April 5, 2023 at 6:30 AM

So compared to the alleged 2 billion dollars for Disneyland Paris announced in 2018 that's a nice sum.

Those 2 billion were supposed to pay for 2 minilands with one attraction each, a lake (none of which are even half way finished by now) and a meanwhile cancelled Star Wars miniland with also one attraction all in the Studios Park as well as for maintenance and renovation of all the hotels.

Looking forward to learn what WDW is getting for an amount 7,5 times that.

April 4, 2023 at 7:43 AM

For that $17 billion, you'll get two IP overlays of existing attractions, a new DVC hotel, "billions" spent on new "technology" like Genie+, and more meet and greets that you will know what to do with. I look forward to being able to experience the "new attractions" funded by this investment sometime in the mid-2040's based on their recent development timelines. If a roller coaster now takes 5-years, I can only imagine how long it will take to see any tangible proof that there was $17 billion expended at WDW.

April 4, 2023 at 9:47 AM

Hopefully Disney won’t be stupid enough to announce a slew of new attractions and then break ground on a few right before a pandemic again. What a bunch of shortsighted idiots, amirite?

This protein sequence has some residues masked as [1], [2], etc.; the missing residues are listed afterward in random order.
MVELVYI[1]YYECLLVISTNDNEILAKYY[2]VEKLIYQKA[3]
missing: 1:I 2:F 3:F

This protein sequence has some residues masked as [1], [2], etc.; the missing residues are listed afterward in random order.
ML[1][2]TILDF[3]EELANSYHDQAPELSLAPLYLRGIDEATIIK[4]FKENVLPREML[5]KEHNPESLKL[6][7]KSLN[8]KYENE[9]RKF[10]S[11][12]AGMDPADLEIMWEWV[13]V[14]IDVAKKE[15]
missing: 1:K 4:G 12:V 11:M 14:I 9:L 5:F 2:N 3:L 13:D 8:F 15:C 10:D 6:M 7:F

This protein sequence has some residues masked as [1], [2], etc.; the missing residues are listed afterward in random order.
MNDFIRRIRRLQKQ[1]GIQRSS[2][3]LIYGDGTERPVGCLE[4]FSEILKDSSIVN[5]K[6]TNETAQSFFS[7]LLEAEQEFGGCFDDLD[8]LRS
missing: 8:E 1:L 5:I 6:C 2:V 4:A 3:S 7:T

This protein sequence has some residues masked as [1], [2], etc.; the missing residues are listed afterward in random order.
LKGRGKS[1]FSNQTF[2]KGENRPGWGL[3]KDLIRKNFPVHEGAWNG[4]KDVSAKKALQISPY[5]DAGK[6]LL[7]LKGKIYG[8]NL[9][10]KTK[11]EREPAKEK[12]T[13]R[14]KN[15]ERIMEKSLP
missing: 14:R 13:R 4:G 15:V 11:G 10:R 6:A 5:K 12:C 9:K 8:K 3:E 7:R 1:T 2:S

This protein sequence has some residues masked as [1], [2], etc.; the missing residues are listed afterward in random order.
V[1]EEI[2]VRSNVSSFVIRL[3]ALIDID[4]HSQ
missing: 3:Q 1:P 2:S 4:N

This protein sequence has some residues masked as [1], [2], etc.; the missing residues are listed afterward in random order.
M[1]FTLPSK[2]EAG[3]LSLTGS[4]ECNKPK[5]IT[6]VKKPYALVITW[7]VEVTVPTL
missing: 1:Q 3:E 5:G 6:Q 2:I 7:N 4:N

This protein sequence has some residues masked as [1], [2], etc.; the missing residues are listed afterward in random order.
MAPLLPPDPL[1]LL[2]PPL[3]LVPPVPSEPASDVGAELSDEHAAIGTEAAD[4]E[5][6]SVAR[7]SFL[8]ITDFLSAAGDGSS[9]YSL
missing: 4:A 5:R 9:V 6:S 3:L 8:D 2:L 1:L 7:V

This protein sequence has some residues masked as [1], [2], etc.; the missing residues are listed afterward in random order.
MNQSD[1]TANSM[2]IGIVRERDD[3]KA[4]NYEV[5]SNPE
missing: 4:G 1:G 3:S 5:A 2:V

April 4, 2023 at 11:16 AM

I'm going to be optimistic here and categorize this as good news. As with everyone here I hope most of the money goes to new attractions and not to more resorts (which are out of economic range for a lot of folks), something more niche (like the Galactic Starcruiser), or Genie+ technology. Let's see new buildings prop up with rides inside the existing parks!

Now 17 billion dollars doesn't buy as much as it used to in my day, but would that still be enough for a fifth main gate? Thankfully Universal and Epic Universe may be applying some pressure to push this idea. Regardless at least it seems that MK expansion officially "blue-skyed" some time ago seems like its closer to fruition with this statement.

April 4, 2023 at 6:43 PM

I know the Mouse has plenty of buildable acreage left in DeSantisLand, but building a Disney park almost anywhere else in the world makes more sense than adding a fifth Central Florida gate. Improving and upgrading existing parks would be a great use of Iger's proposed billions, but building a spanking new park is more likely to cause visitors to skip an existing park on their WDW trip than squeeze five destination parks into a standard week long vacation. I also think Kabletown would have been better served upgrading their existing Florida parks with Epic Universe lands than building them down the street and ceding Universal's ease of access advantage.